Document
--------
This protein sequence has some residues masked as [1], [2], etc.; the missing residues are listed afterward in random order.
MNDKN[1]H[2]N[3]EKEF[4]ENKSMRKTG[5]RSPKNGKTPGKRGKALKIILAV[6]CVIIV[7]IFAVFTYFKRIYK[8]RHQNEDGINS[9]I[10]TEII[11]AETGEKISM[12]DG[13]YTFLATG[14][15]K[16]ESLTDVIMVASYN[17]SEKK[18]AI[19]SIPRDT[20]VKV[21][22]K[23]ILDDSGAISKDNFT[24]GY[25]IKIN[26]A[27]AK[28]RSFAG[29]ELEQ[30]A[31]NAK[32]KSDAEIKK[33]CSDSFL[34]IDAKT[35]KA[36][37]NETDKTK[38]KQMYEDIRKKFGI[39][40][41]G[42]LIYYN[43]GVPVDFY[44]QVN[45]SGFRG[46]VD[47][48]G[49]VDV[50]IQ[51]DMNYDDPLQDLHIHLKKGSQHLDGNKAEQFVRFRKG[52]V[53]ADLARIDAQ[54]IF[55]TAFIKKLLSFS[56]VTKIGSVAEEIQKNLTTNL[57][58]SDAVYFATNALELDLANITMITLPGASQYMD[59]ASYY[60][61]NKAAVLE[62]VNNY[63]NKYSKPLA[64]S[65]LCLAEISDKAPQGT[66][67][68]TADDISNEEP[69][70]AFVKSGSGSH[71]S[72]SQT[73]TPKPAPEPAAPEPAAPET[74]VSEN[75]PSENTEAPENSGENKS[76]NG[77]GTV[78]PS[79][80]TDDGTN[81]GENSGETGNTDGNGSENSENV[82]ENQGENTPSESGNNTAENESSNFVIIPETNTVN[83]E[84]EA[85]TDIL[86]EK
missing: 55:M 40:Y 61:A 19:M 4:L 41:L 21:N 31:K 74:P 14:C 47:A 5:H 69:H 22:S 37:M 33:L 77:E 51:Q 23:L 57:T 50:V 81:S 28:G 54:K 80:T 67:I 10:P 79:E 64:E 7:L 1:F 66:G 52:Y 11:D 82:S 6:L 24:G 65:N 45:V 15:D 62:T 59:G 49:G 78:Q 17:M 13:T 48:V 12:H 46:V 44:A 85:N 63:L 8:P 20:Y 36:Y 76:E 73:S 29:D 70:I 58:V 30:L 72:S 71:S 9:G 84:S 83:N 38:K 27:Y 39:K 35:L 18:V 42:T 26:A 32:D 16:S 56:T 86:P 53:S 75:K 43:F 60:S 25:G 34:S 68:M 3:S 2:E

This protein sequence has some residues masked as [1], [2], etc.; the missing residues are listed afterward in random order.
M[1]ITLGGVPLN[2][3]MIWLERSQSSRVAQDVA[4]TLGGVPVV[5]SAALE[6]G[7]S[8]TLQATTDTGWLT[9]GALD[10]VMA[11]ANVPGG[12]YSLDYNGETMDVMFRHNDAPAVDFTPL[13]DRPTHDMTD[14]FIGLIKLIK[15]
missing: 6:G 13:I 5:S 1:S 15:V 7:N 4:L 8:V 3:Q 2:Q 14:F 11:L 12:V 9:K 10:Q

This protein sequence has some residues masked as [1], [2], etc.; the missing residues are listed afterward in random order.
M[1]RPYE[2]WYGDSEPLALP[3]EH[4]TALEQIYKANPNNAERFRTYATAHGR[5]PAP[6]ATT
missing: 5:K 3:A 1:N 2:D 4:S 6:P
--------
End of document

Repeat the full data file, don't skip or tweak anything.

This protein sequence has some residues masked as [1], [2], etc.; the missing residues are listed afterward in random order.
MNDKN[1]H[2]N[3]EKEF[4]ENKSMRKTG[5]RSPKNGKTPGKRGKALKIILAV[6]CVIIV[7]IFAVFTYFKRIYK[8]RHQNEDGINS[9]I[10]TEII[11]AETGEKISM[12]DG[13]YTFLATG[14][15]K[16]ESLTDVIMVASYN[17]SEKK[18]AI[19]SIPRDT[20]VKV[21][22]K[23]ILDDSGAISKDNFT[24]GY[25]IKIN[26]A[27]AK[28]RSFAG[29]ELEQ[30]A[31]NAK[32]KSDAEIKK[33]CSDSFL[34]IDAKT[35]KA[36][37]NETDKTK[38]KQMYEDIRKKFGI[39][40][41]G[42]LIYYN[43]GVPVDFY[44]QVN[45]SGFRG[46]VD[47][48]G[49]VDV[50]IQ[51]DMNYDDPLQDLHIHLKKGSQHLDGNKAEQFVRFRKG[52]V[53]ADLARIDAQ[54]IF[55]TAFIKKLLSFS[56]VTKIGSVAEEIQKNLTTNL[57][58]SDAVYFATNALELDLANITMITLPGASQYMD[59]ASYY[60][61]NKAAVLE[62]VNNY[63]NKYSKPLA[64]S[65]LCLAEISDKAPQGT[66][67][68]TADDISNEEP[69][70]AFVKSGSGSH[71]S[72]SQT[73]TPKPAPEPAAPEPAAPET[74]VSEN[75]PSENTEAPENSGENKS[76]NG[77]GTV[78]PS[79][80]TDDGTN[81]GENSGETGNTDGNGSENSENV[82]ENQGENTPSESGNNTAENESSNFVIIPETNTVN[83]E[84]EA[85]TDIL[86]EK
missing: 55:M 40:Y 61:A 19:M 4:L 41:L 21:N 31:K 74:P 14:C 47:A 5:H 69:H 22:S 37:M 33:L 77:E 51:Q 23:L 57:T 50:V 81:S 28:G 54:K 80:T 67:I 10:P 79:E 64:E 7:L 1:F 66:G 52:Y 11:D 82:S 6:L 24:G 65:N 45:V 15:D 62:T 59:G 49:G 78:Q 17:M 13:T 48:V 12:H 46:V 44:A 85:N 63:L 8:P 20:Y 36:Y 76:E 73:S 29:D 70:I 58:V 30:L 72:S 71:S 9:G 84:S 83:N 38:K 27:Y 39:K 35:L 18:V 42:T 26:A 32:D 16:S 56:T 86:P 53:S 75:K 43:F 60:S 25:G 34:S 68:M 3:S 2:E

This protein sequence has some residues masked as [1], [2], etc.; the missing residues are listed afterward in random order.
M[1]ITLGGVPLN[2][3]MIWLERSQSSRVAQDVA[4]TLGGVPVV[5]SAALE[6]G[7]S[8]TLQATTDTGWLT[9]GALD[10]VMA[11]ANVPGG[12]YSLDYNGETMDVMFRHNDAPAVDFTPL[13]DRPTHDMTD[14]FIGLIKLIK[15]
missing: 6:G 13:I 5:S 1:S 15:V 7:N 4:L 8:V 3:Q 2:Q 14:F 11:L 12:V 9:K 10:Q

This protein sequence has some residues masked as [1], [2], etc.; the missing residues are listed afterward in random order.
M[1]RPYE[2]WYGDSEPLALP[3]EH[4]TALEQIYKANPNNAERFRTYATAHGR[5]PAP[6]ATT
missing: 5:K 3:A 1:N 2:D 4:S 6:P